Archive for the 'Banh Bot Loc' Category

Bunches of Lunches: Cơm Trưa

One of the luxuries of Vietnam is being able to dine out for nearly every meal due to the low cost of food. On average, The Astronomer and I each spend approximately $1-$1.50 per meal depending on the eatery and what we order. Although a part of me misses cooking up a storm, it’s easier and far more delicious to frequent restaurants and street stalls rather than bargaining, buying, and preparing raw ingredients in Saigon.

For the most part, The Astronomer and I have avoided eating out for breakfast because we prefer chomping on cereal and PowerBars in our apartment to eating hot soups street-side. However, lunch is a completely different story.

Here are some snapshots from lunchtime outings during the past few weeks:

August 3, 2007—While exploring our ‘hood during a rainy Saturday morning, we stumbled upon a friendly man dishing up goi du du kho bo (green papaya salad with beef jerky, basil, and fish sauce vinaigrette – 5,000 VND) and goi coun (spring rolls with pork, vermicelli noodles, herbs, lettuce, and mam nem dipping sauce – 6,000 VND). The green papaya salad was spectacular, especially the spicy jerky. The spring rolls, on the other hand, contained a bitter herb that was overwhelming. We also weren’t fans of the potent anchovy and pineapple dipping sauce.

August 6, 2007—A mechanic pointed The Astronomer and I to the Banh Canh Cua eatery. We shared a bowl of the restaurant’s siganature dish, banh canh cua (13,000 VND), and a sampler plate of the restaurant’s offerings that included banh beo, banh nam, banh bot loc, and banh ram it (10,000 VND). The banh canh was very different from my family’s version due to the employment of fresh noodles, which contributed to a thicker and starchier broth. The sampler platter was terrific!

August 9, 2007—Around the corner from our office is an outdoor restaurant serving worker’s lunches. We’ve eaten here twice mainly due to proximity. The rice is often too dry and the flies buzzing around quickly kill an appetite. On our first visit, The Astronomer had the braised fish and a fish patty, while I had tofu stuffed with ground pork and an omelet. Our lunch plates include a small bowl of soup with mustard greens, which The Astronomer hates but I rather like. The food here isn’t stellar, but it’s definitely decent and inexpensive at 15,000 VND per person.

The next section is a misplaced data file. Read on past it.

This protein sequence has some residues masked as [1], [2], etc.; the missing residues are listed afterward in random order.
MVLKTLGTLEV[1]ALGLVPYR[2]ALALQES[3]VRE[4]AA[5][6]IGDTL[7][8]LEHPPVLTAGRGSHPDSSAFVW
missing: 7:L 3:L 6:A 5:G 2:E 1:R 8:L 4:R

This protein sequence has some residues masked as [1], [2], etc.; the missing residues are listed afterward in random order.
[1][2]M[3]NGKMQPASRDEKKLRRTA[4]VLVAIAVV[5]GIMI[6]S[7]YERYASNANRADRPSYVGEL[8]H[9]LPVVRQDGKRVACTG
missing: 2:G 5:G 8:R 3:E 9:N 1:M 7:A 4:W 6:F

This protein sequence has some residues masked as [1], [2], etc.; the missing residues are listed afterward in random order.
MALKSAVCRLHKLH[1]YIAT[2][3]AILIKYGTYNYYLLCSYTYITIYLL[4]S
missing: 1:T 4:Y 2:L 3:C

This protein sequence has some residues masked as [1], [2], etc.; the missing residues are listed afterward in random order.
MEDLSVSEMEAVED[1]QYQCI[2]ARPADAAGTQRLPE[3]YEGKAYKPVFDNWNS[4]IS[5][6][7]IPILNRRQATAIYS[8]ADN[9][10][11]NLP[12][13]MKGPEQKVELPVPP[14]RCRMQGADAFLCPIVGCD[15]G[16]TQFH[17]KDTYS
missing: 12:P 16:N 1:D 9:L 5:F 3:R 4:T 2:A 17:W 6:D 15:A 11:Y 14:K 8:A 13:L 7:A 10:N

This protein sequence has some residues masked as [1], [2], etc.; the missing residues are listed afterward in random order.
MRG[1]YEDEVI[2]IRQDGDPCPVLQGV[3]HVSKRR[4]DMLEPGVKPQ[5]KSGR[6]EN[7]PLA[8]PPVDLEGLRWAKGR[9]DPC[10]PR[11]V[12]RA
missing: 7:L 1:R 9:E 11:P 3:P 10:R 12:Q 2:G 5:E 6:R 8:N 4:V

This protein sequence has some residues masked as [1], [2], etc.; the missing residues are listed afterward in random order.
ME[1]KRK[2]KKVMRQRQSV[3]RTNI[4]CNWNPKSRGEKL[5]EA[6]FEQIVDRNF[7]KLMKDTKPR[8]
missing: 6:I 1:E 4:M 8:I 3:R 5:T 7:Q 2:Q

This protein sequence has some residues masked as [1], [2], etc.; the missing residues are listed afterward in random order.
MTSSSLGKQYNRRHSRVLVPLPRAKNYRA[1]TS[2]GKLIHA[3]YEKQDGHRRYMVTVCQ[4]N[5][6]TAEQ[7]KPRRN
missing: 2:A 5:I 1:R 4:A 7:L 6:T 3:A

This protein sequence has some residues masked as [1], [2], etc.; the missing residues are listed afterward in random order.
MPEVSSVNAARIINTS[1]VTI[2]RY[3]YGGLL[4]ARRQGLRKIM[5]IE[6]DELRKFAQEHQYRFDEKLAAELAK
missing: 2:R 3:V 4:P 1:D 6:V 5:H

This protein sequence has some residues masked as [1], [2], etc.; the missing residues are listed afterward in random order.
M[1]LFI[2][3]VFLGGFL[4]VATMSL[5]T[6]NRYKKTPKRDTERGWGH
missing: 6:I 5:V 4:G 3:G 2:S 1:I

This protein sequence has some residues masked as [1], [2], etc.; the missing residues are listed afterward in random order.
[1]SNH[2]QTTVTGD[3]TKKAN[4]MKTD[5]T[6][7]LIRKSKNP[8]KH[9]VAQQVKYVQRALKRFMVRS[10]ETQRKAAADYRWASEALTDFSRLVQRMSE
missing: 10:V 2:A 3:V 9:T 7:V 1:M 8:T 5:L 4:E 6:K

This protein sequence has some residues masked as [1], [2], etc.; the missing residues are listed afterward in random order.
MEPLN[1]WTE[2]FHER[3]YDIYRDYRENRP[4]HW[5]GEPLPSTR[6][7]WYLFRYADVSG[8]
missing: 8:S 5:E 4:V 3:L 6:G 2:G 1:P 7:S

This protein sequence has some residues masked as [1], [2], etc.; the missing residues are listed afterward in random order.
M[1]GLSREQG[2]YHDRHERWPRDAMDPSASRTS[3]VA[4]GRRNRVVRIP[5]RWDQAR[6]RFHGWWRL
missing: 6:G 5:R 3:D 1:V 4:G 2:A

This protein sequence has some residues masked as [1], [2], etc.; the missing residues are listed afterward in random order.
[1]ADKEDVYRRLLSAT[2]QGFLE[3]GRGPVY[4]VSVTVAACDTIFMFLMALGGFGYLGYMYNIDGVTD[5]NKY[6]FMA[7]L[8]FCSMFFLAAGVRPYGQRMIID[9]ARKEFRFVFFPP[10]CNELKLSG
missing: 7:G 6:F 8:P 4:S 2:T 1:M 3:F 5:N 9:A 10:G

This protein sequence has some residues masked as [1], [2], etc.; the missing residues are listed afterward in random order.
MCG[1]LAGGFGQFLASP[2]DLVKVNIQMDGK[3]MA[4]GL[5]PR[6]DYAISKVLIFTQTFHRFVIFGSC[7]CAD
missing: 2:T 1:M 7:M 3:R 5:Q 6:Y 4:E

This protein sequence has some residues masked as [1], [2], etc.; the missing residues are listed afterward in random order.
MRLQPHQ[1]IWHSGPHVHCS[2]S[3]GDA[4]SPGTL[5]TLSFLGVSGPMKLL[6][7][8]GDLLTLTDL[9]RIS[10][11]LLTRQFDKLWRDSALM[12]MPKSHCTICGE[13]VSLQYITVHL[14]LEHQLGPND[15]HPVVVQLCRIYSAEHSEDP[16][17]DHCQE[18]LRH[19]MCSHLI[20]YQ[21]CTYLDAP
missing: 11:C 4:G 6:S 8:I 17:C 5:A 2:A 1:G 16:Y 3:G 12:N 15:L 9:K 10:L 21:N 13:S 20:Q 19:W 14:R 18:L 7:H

August 11, 2007—My grandma’s younger sister, Ba Sao, invited The Astronomer and me to her house for lunch the other weekend. She prepared her famous egg rolls, thit kho, braised fish with tomatoes and turnips, and bi coun (spring rolls with shredded pork and lettuce). Everything was delicious! The Astronomer probably ate twenty egg rolls and the braised fish rocked my world. I hope to learn a few recipes from her during my year in Vietnam.

August 12, 2007—There’s no such thing as a bad bowl of pho in this country! This random pho joint called Pho Bac Ha is located off the uber-busy CMT 8. The Astronomer ordered the pho ga (15,000 VND), while I had the pho bo (12,000 VND). Nothing super special here, just a solid bowl of pho.

Bún Bò Huế Yên Đỗ – Ho Chi Minh City

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August 2 and 15, 2007
Cuisine: Vietnamese

252/68B Ly Chinh Thang Street
District 3, Ho Chi Minh City

Phone: 9312975
Website: none

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Banh Beo (12,000 VND)

8

Cha Gio (15,000 VND)

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Bun Mam (15,000 VND)

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My Quang (15,000 VND)

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Bun Thit Nuong (15,000 VND)

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UPDATE: Banh Bot Loc (12,000)

UPDATE II: Bun Bo Hue (16,000 VND)

Bún Bò Huế – Yen Do is quickly becoming one of my favorite eateries in the city. A short walk from the East Meets West office, Yen Do serves up cuisine from the city of Huế, which is regarded as the culinary capital of Vietnam and also the birthplace of my ong ngoai (grandpa). The restaurant is named after Huế‘s most famous dish—Bún Bò, which The Astronomer and I have yet to sample during our two visits.

As per usual, we stumbled upon this restaurant hungrily during lunch time. On both my first and second visits, I ordered a bowl of My Quang. My Quang‘s broth is orangey, mild, a bit sweet, a little spicy, and used sparingly in this uncharacteristically dry noodle dish. The noodles are wide like fettuccine and yellow due to the employment of turmeric or saffron. The yellow noodle trend seems to be unique to Vietnam because the My Quang I’ve had in the states uses regular rice noodles. Banh trang (sesame crackers), pork slivers, spring onions, peanuts, braised shrimp, and cha (pork forcemeat) add a variety of tastes and textures to this complex and hearty dish. My Quang is served with a plate of fresh herbs; I like to add thin shavings of banana flower into my soup. I did not grow up eating My Quang and have probably had it twice in my life before coming to Vietnam, but I just can’t get enough of it these days.